On paper, the nine-year-old Adventurer 86SBS model and the ten-month-old Adventurer 89RBS have a lot in common. Both are essentially nine-foot (8’9” for the 89RBS versus 8’6” for the 86SBS), full-wall-slide, wet bath truck campers that utilize Adventurer’s True Composite Construction (TCC) and the latest Adventurer model year updates.
With three extra floor length inches, the base dry weight of 89RBS (3,018 pounds) comes in at just 41 pounds more than the 86SBS (2,977 pounds). Since the fresh, grey, and black tank capacity (38 fresh, 31 grey, 31 black), propane tank capacity (two 20-pound vertical tanks), and battery capacity (two Group 27s) are identical between the two models, the calculated wet weights are just 41 pounds apart.
The only other two specifications that are different between the 89RBS and 86SBS are the overall length (16’8” for the 89RBS versus 15’10” for the 86SBS) and center of gravity (38-inches for the 89RBS and 37-inches for the 86SBS). Even the base MSRPs are close; $29,540 for the 89RBS and $28,497 for the 86SBS – a difference of just $1,043 (or 3.66-percent).
If you were looking for a clear choice in the specifications and capacities, you’re out of luck. Even the full-wall slides are both on the same driver’s side. So what are the big differences between these two models? Three things.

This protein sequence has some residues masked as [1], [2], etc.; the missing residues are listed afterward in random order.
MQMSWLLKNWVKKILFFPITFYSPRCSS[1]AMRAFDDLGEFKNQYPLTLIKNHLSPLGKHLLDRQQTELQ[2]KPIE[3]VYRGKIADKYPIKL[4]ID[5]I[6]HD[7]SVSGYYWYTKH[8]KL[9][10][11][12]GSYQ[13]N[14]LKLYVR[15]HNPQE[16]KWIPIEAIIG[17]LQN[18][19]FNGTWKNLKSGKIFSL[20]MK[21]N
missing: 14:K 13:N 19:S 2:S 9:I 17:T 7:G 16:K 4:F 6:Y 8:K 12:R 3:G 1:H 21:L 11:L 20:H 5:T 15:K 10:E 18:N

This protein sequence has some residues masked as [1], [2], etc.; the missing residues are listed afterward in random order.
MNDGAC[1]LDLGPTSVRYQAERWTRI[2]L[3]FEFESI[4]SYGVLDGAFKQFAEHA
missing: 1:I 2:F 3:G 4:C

First, the dinette in the 86SBS is a U-shape versus a full-booth Dream Dinette in the 89RBS. We greatly prefer a full-booth Dream Dinette for its table stability, ease of bed conversion, and overall big table functionality. Unless you need to seat five, the Dream Dinette is a winner.
Second, the wet bath in the 89RBS is much bigger and located in the rear passenger’s corner versus the smaller wet bath in the 86SBS that’s located mid-ship. We love having the separation a mid-bath creates between the cabover and main living area, but some folks prefer the more wide-open floor plan that a rear bath offers. Because the bath location will boil down to a personal preference we’ll call this a draw, but we sure prefer the bigger size and improved design of the newer 89RBS wet bath.
Third, while both campers fit long or short bed trucks, only the 89RBS allows a generator for the short bed option. This along with the myriad of design refinements Adventurer has worked into the 2017 Adventurer 89RBS (night stands in the cabover, entertainment cabinet, additional rear window, etc.) and it’s tough not to declare the 89RBS the winner.
In fact, we’re going to call this – at least for us. If we were choosing between these two units, it would be the 89RBS, hands down.
Floor Plan Evaluation
As an experienced truck camper, I find myself attracted to design choices that make day-to-day truck camping life more simple and more intuitive.
This explains why I was pleased to open the entry door and find the Happijac jack remote in a dedicated pouch on the driver’s side.
The slide-out controls, power awning control, and light switch are on the passenger’s side.
The very next thing I noticed was what looks like a compartment, only it has a sticker that reads, “THIS IS NOT A STORAGE COMPARTMENT”. Although I did not open this not-a-storage-compartment, it likely gives access to plumbing under the wet bath – a welcome feature for maintenance.
On the rear passenger’s side is the big wet bath. Look at the floor space in this one-piece, molded fiberglass, wet bath beauty! No shortage of toilet leg room! No lack of shower elbow space!